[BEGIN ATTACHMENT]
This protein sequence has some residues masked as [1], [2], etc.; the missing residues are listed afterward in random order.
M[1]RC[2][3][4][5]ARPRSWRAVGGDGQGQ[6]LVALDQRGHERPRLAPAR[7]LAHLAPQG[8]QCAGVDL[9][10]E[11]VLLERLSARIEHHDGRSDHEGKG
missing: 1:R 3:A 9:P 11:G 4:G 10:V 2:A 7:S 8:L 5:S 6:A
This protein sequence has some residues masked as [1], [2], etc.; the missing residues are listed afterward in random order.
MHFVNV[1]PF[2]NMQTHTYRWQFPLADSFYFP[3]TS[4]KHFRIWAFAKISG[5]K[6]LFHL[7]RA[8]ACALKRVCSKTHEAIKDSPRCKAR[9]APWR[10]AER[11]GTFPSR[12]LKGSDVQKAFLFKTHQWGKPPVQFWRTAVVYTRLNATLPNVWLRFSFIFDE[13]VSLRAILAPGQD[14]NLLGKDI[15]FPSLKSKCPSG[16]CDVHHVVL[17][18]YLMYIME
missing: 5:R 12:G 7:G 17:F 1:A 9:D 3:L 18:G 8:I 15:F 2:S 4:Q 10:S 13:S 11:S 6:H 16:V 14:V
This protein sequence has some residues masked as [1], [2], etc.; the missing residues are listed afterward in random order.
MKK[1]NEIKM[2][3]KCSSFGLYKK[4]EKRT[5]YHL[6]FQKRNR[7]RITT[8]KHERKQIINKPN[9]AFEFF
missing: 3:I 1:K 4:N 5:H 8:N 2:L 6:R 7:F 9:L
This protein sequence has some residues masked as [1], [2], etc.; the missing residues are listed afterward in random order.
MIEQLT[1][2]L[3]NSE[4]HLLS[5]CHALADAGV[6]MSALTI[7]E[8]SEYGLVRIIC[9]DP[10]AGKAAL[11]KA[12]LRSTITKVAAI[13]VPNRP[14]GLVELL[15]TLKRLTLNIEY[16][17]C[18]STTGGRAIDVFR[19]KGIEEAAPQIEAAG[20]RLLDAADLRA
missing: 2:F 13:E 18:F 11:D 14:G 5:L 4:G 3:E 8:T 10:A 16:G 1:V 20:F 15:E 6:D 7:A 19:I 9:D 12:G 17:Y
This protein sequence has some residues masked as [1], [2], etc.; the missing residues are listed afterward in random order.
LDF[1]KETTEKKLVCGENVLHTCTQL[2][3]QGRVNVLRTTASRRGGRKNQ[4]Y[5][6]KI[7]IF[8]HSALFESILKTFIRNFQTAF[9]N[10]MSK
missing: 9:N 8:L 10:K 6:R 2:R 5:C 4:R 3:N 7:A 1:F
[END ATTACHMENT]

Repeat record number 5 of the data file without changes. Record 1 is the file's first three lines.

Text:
This protein sequence has some residues masked as [1], [2], etc.; the missing residues are listed afterward in random order.
LDF[1]KETTEKKLVCGENVLHTCTQL[2][3]QGRVNVLRTTASRRGGRKNQ[4]Y[5][6]KI[7]IF[8]HSALFESILKTFIRNFQTAF[9]N[10]MSK
missing: 9:N 8:L 10:K 6:R 2:R 5:C 4:R 3:N 7:A 1:F